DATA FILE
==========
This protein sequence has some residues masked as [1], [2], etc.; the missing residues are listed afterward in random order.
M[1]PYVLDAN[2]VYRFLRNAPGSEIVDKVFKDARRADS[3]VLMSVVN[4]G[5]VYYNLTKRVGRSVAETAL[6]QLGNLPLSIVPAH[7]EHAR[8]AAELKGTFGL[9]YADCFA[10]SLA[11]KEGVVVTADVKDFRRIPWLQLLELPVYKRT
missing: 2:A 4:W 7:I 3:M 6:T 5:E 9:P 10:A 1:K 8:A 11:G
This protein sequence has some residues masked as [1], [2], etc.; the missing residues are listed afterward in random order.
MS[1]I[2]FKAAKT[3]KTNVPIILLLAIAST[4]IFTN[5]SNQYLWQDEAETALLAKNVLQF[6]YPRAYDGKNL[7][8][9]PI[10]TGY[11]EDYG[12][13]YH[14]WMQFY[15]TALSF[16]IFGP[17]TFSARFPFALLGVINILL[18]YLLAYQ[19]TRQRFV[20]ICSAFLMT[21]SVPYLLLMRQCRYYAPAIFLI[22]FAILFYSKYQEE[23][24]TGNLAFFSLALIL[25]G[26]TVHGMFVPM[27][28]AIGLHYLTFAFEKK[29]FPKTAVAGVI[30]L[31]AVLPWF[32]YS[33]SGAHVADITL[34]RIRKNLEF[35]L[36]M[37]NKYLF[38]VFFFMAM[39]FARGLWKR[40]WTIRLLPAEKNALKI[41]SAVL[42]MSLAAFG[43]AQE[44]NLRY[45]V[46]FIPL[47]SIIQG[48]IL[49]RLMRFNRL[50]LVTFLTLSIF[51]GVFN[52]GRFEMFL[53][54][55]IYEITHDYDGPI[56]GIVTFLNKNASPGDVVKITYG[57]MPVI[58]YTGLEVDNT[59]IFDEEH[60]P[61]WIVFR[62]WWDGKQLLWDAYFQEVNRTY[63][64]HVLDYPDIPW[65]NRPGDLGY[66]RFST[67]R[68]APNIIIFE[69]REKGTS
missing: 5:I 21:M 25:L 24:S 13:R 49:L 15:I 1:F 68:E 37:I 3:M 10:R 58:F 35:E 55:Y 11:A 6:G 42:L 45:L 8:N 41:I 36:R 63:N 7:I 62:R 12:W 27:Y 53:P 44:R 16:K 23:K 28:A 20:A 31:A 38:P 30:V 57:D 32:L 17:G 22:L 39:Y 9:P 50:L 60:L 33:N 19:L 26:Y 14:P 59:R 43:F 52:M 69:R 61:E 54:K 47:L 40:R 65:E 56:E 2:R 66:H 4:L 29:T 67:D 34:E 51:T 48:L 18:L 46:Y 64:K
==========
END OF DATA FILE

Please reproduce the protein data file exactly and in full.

This protein sequence has some residues masked as [1], [2], etc.; the missing residues are listed afterward in random order.
M[1]PYVLDAN[2]VYRFLRNAPGSEIVDKVFKDARRADS[3]VLMSVVN[4]G[5]VYYNLTKRVGRSVAETAL[6]QLGNLPLSIVPAH[7]EHAR[8]AAELKGTFGL[9]YADCFA[10]SLA[11]KEGVVVTADVKDFRRIPWLQLLELPVYKRT
missing: 2:A 4:W 7:I 3:M 6:T 5:E 9:P 10:A 1:K 8:A 11:G
This protein sequence has some residues masked as [1], [2], etc.; the missing residues are listed afterward in random order.
MS[1]I[2]FKAAKT[3]KTNVPIILLLAIAST[4]IFTN[5]SNQYLWQDEAETALLAKNVLQF[6]YPRAYDGKNL[7][8][9]PI[10]TGY[11]EDYG[12][13]YH[14]WMQFY[15]TALSF[16]IFGP[17]TFSARFPFALLGVINILL[18]YLLAYQ[19]TRQRFV[20]ICSAFLMT[21]SVPYLLLMRQCRYYAPAIFLI[22]FAILFYSKYQEE[23][24]TGNLAFFSLALIL[25]G[26]TVHGMFVPM[27][28]AIGLHYLTFAFEKK[29]FPKTAVAGVI[30]L[31]AVLPWF[32]YS[33]SGAHVADITL[34]RIRKNLEF[35]L[36]M[37]NKYLF[38]VFFFMAM[39]FARGLWKR[40]WTIRLLPAEKNALKI[41]SAVL[42]MSLAAFG[43]AQE[44]NLRY[45]V[46]FIPL[47]SIIQG[48]IL[49]RLMRFNRL[50]LVTFLTLSIF[51]GVFN[52]GRFEMFL[53][54][55]IYEITHDYDGPI[56]GIVTFLNKNASPGDVVKITYG[57]MPVI[58]YTGLEVDNT[59]IFDEEH[60]P[61]WIVFR[62]WWDGKQLLWDAYFQEVNRTY[63][64]HVLDYPDIPW[65]NRPGDLGY[66]RFST[67]R[68]APNIIIFE[69]REKGTS
missing: 5:I 21:M 25:L 24:S 13:R 49:L 15:I 1:F 68:E 37:I 3:M 10:R 58:F 35:E 55:Y 11:A 6:G 42:L 45:L 8:N 41:I 36:R 63:N 7:I 62:R 12:W 27:Y 53:P 44:R 16:K 23:K 28:A 20:A 31:A 38:P 30:V 57:D 32:L 17:G 22:L 39:Y 9:P 50:L 60:L 33:N 19:L 26:Y 14:P 59:R 43:F 52:M 69:R 61:E 54:K 47:L 40:R 65:E 56:E 2:R 66:H 4:L 29:T 67:D 34:E 51:T 48:L 18:L 46:Y 64:K